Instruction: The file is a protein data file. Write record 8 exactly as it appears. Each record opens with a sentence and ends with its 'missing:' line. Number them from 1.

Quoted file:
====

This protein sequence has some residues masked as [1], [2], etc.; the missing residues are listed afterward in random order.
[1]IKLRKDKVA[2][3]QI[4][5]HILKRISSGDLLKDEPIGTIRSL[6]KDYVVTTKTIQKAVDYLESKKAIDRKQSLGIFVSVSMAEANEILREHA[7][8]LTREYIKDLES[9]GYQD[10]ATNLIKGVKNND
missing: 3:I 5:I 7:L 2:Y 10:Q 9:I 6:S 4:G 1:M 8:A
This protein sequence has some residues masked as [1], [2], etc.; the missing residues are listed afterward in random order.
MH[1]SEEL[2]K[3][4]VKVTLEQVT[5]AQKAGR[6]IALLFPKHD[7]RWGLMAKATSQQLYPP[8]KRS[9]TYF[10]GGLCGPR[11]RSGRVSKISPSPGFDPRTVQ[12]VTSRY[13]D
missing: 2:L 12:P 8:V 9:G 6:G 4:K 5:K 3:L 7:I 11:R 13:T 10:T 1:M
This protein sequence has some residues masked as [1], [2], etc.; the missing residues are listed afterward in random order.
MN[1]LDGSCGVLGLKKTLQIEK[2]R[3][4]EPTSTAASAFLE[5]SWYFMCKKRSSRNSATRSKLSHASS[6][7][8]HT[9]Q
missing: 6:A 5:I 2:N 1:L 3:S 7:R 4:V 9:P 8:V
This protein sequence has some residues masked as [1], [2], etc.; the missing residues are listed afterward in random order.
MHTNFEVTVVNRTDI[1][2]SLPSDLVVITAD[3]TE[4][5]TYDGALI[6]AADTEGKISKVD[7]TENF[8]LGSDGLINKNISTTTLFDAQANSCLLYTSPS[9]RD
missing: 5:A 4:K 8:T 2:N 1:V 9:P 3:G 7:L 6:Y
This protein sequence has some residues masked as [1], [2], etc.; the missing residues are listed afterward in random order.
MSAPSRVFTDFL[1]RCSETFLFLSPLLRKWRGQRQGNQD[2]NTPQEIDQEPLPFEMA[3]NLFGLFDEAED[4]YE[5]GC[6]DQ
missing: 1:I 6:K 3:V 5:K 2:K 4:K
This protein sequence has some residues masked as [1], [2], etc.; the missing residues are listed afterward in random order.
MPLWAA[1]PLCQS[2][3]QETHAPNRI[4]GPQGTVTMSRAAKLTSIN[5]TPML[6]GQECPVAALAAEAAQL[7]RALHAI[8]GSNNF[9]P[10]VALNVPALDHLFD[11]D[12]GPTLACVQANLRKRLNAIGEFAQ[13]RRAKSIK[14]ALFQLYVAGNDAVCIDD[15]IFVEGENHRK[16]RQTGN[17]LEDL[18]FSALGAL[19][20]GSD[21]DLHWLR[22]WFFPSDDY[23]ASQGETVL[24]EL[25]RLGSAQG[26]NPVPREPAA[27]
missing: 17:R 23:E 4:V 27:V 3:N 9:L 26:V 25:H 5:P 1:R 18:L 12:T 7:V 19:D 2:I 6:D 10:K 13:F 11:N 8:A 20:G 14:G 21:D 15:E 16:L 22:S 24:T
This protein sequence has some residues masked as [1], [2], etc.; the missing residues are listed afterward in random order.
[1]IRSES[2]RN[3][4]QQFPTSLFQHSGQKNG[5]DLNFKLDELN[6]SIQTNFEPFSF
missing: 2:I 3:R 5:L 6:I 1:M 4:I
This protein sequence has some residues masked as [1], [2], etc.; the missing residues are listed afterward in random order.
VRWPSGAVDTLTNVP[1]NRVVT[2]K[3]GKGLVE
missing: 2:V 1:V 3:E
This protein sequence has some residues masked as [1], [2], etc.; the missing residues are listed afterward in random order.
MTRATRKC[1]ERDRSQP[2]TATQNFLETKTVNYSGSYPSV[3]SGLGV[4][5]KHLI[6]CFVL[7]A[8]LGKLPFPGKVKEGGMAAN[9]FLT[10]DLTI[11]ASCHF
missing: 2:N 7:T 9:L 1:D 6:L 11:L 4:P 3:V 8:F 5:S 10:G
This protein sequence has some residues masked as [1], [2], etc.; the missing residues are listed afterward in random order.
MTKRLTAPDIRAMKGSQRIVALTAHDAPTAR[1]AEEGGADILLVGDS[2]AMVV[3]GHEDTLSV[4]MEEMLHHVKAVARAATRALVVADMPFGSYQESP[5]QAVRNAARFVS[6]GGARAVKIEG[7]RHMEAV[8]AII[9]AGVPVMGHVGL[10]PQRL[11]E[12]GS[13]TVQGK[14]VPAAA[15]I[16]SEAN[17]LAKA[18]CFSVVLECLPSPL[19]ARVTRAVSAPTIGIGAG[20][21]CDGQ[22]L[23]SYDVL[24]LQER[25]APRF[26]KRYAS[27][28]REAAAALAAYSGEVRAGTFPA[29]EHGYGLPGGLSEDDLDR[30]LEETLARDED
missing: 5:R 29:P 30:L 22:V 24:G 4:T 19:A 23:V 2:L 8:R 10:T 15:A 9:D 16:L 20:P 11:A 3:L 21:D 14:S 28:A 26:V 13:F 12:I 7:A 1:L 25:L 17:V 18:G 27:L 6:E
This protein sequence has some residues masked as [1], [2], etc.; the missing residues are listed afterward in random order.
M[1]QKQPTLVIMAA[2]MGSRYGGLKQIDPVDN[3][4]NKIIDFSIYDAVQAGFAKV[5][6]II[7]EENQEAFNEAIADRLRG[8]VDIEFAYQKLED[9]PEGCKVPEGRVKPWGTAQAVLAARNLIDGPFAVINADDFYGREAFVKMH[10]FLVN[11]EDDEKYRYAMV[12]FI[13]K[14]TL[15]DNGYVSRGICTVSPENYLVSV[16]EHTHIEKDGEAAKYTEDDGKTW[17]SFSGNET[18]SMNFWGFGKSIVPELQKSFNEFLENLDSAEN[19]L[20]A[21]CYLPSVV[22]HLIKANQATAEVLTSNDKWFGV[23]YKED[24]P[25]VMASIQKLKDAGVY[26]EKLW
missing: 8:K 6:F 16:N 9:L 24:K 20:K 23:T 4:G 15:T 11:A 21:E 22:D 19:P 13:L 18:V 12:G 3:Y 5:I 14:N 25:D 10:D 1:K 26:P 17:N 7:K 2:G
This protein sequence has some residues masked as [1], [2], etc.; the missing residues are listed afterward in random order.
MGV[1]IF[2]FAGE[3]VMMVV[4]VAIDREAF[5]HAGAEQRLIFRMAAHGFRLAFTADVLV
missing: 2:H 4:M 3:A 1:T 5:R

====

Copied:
This protein sequence has some residues masked as [1], [2], etc.; the missing residues are listed afterward in random order.
VRWPSGAVDTLTNVP[1]NRVVT[2]K[3]GKGLVE
missing: 2:V 1:V 3:E